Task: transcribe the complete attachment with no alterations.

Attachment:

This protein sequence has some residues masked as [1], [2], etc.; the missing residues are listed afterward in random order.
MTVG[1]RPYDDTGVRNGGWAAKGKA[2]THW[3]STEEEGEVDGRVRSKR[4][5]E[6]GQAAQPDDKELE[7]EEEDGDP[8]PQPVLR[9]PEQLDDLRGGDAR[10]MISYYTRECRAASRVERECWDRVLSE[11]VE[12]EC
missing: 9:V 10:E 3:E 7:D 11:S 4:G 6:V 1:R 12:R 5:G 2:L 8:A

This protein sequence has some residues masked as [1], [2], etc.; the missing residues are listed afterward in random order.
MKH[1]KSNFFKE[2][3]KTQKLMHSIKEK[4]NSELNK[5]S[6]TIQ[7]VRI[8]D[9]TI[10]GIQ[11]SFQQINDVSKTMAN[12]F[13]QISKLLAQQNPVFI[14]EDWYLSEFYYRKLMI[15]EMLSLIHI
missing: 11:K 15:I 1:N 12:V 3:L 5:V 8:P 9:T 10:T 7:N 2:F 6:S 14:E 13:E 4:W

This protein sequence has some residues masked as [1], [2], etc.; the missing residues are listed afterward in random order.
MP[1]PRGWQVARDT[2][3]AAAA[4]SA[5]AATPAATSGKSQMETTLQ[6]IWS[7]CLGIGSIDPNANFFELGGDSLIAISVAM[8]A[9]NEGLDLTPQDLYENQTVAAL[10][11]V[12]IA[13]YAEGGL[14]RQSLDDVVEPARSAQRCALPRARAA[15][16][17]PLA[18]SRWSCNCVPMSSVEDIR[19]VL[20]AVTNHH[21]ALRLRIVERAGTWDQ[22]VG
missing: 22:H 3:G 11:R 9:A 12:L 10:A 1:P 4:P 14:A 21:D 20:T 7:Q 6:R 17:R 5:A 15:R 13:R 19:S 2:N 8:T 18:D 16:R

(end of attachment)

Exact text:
This protein sequence has some residues masked as [1], [2], etc.; the missing residues are listed afterward in random order.
MTVG[1]RPYDDTGVRNGGWAAKGKA[2]THW[3]STEEEGEVDGRVRSKR[4][5]E[6]GQAAQPDDKELE[7]EEEDGDP[8]PQPVLR[9]PEQLDDLRGGDAR[10]MISYYTRECRAASRVERECWDRVLSE[11]VE[12]EC
missing: 9:V 10:E 3:E 7:D 11:S 4:G 6:V 1:R 12:R 5:G 2:L 8:A

This protein sequence has some residues masked as [1], [2], etc.; the missing residues are listed afterward in random order.
MKH[1]KSNFFKE[2][3]KTQKLMHSIKEK[4]NSELNK[5]S[6]TIQ[7]VRI[8]D[9]TI[10]GIQ[11]SFQQINDVSKTMAN[12]F[13]QISKLLAQQNPVFI[14]EDWYLSEFYYRKLMI[15]EMLSLIHI
missing: 11:K 15:I 1:N 12:V 3:L 5:V 8:P 9:T 10:T 7:N 2:F 6:S 14:E 13:E 4:W

This protein sequence has some residues masked as [1], [2], etc.; the missing residues are listed afterward in random order.
MP[1]PRGWQVARDT[2][3]AAAA[4]SA[5]AATPAATSGKSQMETTLQ[6]IWS[7]CLGIGSIDPNANFFELGGDSLIAISVAM[8]A[9]NEGLDLTPQDLYENQTVAAL[10][11]V[12]IA[13]YAEGGL[14]RQSLDDVVEPARSAQRCALPRARAA[15][16][17]PLA[18]SRWSCNCVPMSSVEDIR[19]VL[20]AVTNHH[21]ALRLRIVERAGTWDQ[22]VG
missing: 22:H 3:G 11:R 9:A 12:L 10:A 1:P 4:P 14:A 21:D 20:T 7:Q 6:R 17:R 5:A 15:R 13:R 19:S 2:N 8:T 18:D 16:R